Friday, August 26, 2011

Michael Hopkins Remembers Pam Chinnis

With thanks to Michael Hopkins for sharing with Integrity this reflection -- written for his parish blog -- on the work and witness of Pam Chinnis.

On Wednesday evening Dr. Pamela Chinnis died. I fear that many Episcopalians do not know who she is, which is a tragedy. She was one of the great shapers of the Episcopal Church in the late 20th century.

Pam was the first woman elected as President of the House of Deputies of the General Convention of the Episcopal Church. She served the Conventions of 1991, 1994 and 1997. This may seem like not a very big accomplishment in the 1990's, but remember that women were not seated as deputies to General Convention until 1967. That means six Conventions later, one of them is elected President (she was elected at the end of the Convention in 1988). She had served as Vice-president of the House in 1985 and 1988.

In the late 1960's, Pam and others emerged as strong voices promoting the ordination of women. Several of these came out of the Diocese of Washington, where Pam was a member of the Church of the Epiphany (To prove it's a small church, her rector of many years was Edgar Romig, who was best-buddy to our own John Harmon in World War II. Edgar's brother, David, was pastor of Downtown Presbyterian down the street from Two Saints for many years). I was fortunate to know many of these women: besides Pam, Verna Dozier, and Sally Buckley (there were others--my apologies for not remembering names well this morning). Pam was President of the Episcopal Church Women in 1976 when the ordination vote occurred and insured that organization's strong support.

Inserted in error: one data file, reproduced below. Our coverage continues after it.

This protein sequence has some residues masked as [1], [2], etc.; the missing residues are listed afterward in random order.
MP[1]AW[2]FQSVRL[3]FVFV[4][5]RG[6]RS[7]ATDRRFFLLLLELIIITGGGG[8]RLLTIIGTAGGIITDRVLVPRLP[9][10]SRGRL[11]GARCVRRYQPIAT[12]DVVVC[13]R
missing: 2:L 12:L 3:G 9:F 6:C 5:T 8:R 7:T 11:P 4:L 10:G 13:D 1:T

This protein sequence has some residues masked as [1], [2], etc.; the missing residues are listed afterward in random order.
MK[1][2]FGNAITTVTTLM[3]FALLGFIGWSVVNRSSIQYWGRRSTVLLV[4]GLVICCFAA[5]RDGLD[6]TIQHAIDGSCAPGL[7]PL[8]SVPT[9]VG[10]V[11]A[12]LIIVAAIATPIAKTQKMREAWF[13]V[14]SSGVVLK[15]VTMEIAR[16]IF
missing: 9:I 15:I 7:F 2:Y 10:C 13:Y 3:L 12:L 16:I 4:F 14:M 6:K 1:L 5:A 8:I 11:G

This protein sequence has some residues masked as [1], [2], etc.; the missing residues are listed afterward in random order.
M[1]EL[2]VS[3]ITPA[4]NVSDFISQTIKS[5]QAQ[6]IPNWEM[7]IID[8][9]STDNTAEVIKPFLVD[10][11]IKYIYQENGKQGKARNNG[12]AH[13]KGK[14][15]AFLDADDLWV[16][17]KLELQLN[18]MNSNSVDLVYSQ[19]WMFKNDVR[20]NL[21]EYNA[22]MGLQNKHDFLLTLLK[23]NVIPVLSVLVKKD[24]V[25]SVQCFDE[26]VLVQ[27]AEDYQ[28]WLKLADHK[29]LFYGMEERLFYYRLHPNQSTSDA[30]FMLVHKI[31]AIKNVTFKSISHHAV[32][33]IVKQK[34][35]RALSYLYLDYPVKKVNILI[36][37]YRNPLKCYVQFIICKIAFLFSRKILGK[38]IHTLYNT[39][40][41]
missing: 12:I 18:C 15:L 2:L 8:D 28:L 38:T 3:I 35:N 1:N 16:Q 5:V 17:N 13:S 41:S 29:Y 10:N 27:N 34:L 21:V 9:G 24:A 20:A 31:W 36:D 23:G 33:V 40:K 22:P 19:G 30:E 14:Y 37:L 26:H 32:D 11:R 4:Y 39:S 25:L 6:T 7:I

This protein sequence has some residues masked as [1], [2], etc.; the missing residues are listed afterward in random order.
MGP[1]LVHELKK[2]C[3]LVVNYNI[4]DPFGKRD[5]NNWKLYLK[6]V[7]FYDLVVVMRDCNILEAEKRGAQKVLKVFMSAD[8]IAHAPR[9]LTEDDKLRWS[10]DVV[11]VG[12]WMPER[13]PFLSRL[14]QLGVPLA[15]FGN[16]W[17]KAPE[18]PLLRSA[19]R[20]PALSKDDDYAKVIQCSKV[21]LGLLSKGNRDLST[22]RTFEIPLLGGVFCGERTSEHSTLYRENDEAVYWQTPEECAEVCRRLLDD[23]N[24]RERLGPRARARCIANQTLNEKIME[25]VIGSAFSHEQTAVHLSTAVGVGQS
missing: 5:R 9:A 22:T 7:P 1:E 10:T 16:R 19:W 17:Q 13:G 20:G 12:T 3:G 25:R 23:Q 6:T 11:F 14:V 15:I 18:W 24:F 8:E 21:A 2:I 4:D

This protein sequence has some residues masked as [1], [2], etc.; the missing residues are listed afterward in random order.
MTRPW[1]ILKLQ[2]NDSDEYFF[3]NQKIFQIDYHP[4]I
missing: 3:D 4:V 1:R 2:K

To say Pam was a faithful Christian and Episcopalian is to make a vast understatement. She was gracious beyond the telling, but she also had a backbone of steel. She was supportive of lesbian and gay people in the church long before that was popular, and her commitment to our full inclusion never wavered. She was extraordinarily well thought of among African-American Episcopalians and was one of the primary encouragers of the House of Bishops to do its work on racism that resulted in the Pastoral Letter of 1994, "The Sin of Racism."

I submit that when the history is properly told on the late 20th century Episcopal Church, which may take yet another twenty years or so, Pam Chinnis will be found to have been one of the guiding lights, equal to any bishop or other ordained person who might be named, including her beloved friend and colleague, Presiding Bishop Edmond Browning (with whom she is pictured above). I pray that the remembrance of her life and deeds will not fade away, so that she may be for generations to come one of whom it is said and sung, "They were all of them saints of God--and I mean, God helping, to be one to."

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